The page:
Buzzing. That’s the word.
Photo by Emily Gowdey-Backus
As I walk past the line of cars and cluster of chatting, caffeinated pedestrians, I catch a first glance through the glass door, a touch of modernity surrounded by ancient brick. Inside I see a bustling cafe, a dozen full tables, and a cross-section of the Easthampton community:
A local family complete with a stroller and impressively quiet baby. A group of Williston students debriefing after a stressful day. A group of middle-aged men in grey t-shirts taking their lunch break in a brand new place.
All of them and more fit into this old building made new, and they chat over strong coffee and bagels that make me wish it wasn’t Passover.
Valentine’s Day picked up the unfortunate reputation somewhere along the way that it’s all quantifying love on the bottom of a confectioner’s receipt and testing exactly how much a man is willing to spend on dinner in the desperate hope that he won’t spend a month in the doghouse. Like a particularly tense Christmas, but with more sexual tension and flowers.
It doesn’t have to be this way. The purpose of a gift or a nice dinner is to show deliberate and focused care for a person through a shared experience and generosity of time and effort. Not a one of these goals require paying for marked-up generic gifts or spending through the nose for luxuries. In fact, I intend to show that a beautiful day can be spent within a five minute walking radius from campus with minimal expenditures and maximal thoughtfulness.
“Anyone who has ever auditioned can tell you that auditioning is no easy feat,” says Denison Marsland-Rello ’13, who recently was cast in The Laramie Project at Williston. ”It is taxing mentally, and physically, and emotionally.”
There’s something terrifying about being judged definitively on one moment in time, whether it’s for an awkward prom-posal, a display of one’s tremendous hops for basketball, a try-out for a dance concert, or an audition for a play. In each moment, there’s a yes or a no, and even after trying one’s hardest, it’s all up to fate.
Editor’s Note: Senior Charles Frank had a fairly unusual winter break. True, about a million people come to NYC to see the ball drop, and thousands of them of them decide to film it, but not so many get to spend the evening on the Good Morning America set filming a world renowned DJ and Williston Alumnus. Below is the guest post he submitted about his experience.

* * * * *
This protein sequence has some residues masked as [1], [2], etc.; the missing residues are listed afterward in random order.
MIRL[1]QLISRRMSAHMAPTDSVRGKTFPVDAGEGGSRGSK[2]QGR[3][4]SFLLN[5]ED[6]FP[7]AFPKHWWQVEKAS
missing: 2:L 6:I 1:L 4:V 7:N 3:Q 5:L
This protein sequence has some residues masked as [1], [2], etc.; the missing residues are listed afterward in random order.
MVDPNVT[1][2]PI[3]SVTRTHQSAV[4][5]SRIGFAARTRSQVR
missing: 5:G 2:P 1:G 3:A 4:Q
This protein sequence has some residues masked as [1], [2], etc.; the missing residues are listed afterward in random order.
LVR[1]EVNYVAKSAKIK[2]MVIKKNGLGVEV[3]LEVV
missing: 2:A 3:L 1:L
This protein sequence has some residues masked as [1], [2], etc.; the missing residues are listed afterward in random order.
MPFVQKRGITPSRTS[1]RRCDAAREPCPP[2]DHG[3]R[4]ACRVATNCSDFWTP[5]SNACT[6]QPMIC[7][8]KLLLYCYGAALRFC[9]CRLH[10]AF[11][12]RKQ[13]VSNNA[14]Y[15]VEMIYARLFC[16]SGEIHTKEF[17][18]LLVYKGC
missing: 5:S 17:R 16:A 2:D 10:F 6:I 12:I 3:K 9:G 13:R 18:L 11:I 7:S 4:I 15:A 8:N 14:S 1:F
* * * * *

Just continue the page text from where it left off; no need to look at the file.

by Charles Frank ’13
I embarked on this journey to the Big Apple as videographer for PorterHouse Media, a niche-market media house that works to remix and mashup content for a variety of high-level clients. They’ve produced for media giants including ESPN, Disney, NBC, E!, VH1. I was brought onto their creative team in order to help capture who the employees are on a more personal level.
There’s something wonderful about home-cooked meals, a certain nostalgia that turns a simple dinner into something so much more. With the Thanksgiving and the Christmas breaks in rapid-fire succession, the season comes with an abundance of family dinners and specialty dishes. Especially latkes. Those are wonderful.
In this awkward middle period between the two breaks, it’s easy to long for something to remind us more of home, something to tell us that we really will be throwing snowballs into our brother’s room to wake him up in the worst way possible in a few short weeks. Don’t tell him I said that.
Food seems to be the best way to jog the memory. A character in Proust’s In Search of Lost Time regained abandoned memories simply by sniffing a pastry, so why not conjure up some holiday spirit by serving some home-style meals? Nick Pattison ’14 seems to recognize this, and hopes that the dining hall will decide to serve his favorite dish, Chicken and Biscuits with gravy. The recipe seems easy, delicious, and perfect for getting back in the family mindset. Let’s see what he has to say.